China Should Join Mekong Commission: US Official

China should join an intergovernmental commission supervising development of the Mekong River to more effectively address environmental and other problems faced by downstream Southeast Asian nations, a senior U.S. government official says.

Aaron Salzberg, special coordinator for water issues at the U.S. State Department, also underlined the importance of political will in ensuring that the Mekong River Commission (MRC) functions as an effective forum in coordinating shared use of the region’s main waterway.

“In the long run, I think it would be good for China to become a full active member in the MRC … sharing data so that the downstream countries actually understand what’s going to happen and when it’s going to happen and they can prepare accordingly for those types of things,” Salzberg told RFA.

“China can play an active role in managing their infrastructure for downstream benefits,” he said.

Five dams commissioned in China on the Mekong river’s upper portion have caused rapid changes in water levels and other adverse effects downstream, especially in the four countries of the Lower Mekong Basin—Vietnam, Cambodia, Thailand, and Laos—where tens of millions of people depend on the river for food, water, and transportation, environmentalists say.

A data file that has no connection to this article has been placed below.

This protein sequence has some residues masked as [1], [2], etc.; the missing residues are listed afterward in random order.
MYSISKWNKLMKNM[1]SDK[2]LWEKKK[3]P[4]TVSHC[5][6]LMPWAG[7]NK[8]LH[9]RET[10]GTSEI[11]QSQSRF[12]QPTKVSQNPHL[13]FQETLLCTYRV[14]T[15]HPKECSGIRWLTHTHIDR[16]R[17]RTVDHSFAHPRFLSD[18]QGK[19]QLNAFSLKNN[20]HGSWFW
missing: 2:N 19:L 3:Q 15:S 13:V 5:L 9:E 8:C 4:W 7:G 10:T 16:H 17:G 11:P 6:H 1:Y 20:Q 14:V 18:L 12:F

China has refused to join the MRC—which comprises the four lower Mekong nations and manages development along the Mekong—although the river’s source is located within the Asian giant’s borders, saying it prefers to negotiate on a bilateral basis to resolve any problems on the issue.

via China Should Join Mekong Commission: US Official.

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Construction of Lower Sesan Dam in Stung Treng to Start in 2014

Construction of the Lower Sesan 2 Dam in Stung Treng province will begin in 2014 and the government will spend next year relocating some 5,000 people from villages that are located in the dam’s future reservoir area.

Located near the confluence of the Sesan and Srepok rivers in Stung Treng, the 400-megawatt hydropower dam was approved by the Council of Ministers on Friday, but neither a start date nor financial compensation for the affected communities has been announced.

Siek Mekong, the commune chief of Sesan district’s Srekor commune—which is located in the 33,560-hectare reservoir area —said yesterday that the government had informed commune officials that the start date was some time in 2014.

via Construction of Lower Sesan Dam in Stung Treng to Start in 2014 | The Cambodia Daily.